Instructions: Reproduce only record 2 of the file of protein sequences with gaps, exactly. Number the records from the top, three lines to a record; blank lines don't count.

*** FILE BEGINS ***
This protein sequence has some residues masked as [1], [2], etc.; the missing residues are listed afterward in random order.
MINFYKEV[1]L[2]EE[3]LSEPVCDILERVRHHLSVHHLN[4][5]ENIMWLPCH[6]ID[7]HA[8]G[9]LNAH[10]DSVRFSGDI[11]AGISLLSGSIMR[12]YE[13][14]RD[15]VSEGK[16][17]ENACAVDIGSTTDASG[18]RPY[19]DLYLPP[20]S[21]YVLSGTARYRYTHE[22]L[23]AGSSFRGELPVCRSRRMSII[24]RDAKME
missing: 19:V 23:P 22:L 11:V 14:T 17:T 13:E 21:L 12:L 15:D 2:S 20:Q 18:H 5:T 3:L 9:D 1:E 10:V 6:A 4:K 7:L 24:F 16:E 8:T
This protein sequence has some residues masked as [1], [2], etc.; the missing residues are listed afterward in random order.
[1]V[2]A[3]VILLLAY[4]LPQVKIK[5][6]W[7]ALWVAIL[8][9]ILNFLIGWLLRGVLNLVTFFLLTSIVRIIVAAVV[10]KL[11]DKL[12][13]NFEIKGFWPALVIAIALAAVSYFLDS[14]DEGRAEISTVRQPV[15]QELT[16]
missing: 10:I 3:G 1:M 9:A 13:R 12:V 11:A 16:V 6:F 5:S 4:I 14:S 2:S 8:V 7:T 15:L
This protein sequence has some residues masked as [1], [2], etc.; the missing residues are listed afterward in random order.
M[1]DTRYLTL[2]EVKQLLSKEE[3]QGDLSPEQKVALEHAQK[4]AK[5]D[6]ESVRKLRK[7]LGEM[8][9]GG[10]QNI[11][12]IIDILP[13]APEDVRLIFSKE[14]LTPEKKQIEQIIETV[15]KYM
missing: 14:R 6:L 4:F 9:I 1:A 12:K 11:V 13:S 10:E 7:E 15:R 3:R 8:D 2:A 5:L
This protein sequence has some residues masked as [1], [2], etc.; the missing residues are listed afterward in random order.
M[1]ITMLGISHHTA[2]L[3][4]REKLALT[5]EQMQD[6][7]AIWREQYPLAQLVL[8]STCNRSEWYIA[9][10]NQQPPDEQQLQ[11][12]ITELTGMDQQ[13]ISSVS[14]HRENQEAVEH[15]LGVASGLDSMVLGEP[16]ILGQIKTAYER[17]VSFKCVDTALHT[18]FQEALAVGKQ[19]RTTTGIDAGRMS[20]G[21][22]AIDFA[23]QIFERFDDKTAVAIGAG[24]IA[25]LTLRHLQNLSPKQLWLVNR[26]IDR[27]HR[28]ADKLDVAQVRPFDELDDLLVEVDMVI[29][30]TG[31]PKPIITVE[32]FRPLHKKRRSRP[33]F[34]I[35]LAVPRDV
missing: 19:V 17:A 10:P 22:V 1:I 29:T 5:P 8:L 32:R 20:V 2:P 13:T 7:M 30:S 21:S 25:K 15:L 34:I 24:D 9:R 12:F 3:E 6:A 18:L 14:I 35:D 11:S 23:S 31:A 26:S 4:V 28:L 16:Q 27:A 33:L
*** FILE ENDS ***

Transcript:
This protein sequence has some residues masked as [1], [2], etc.; the missing residues are listed afterward in random order.
[1]V[2]A[3]VILLLAY[4]LPQVKIK[5][6]W[7]ALWVAIL[8][9]ILNFLIGWLLRGVLNLVTFFLLTSIVRIIVAAVV[10]KL[11]DKL[12][13]NFEIKGFWPALVIAIALAAVSYFLDS[14]DEGRAEISTVRQPV[15]QELT[16]
missing: 10:I 3:G 1:M 9:A 13:R 12:V 11:A 16:V 6:F 5:S 4:I 14:S 2:S 8:V 7:T 15:L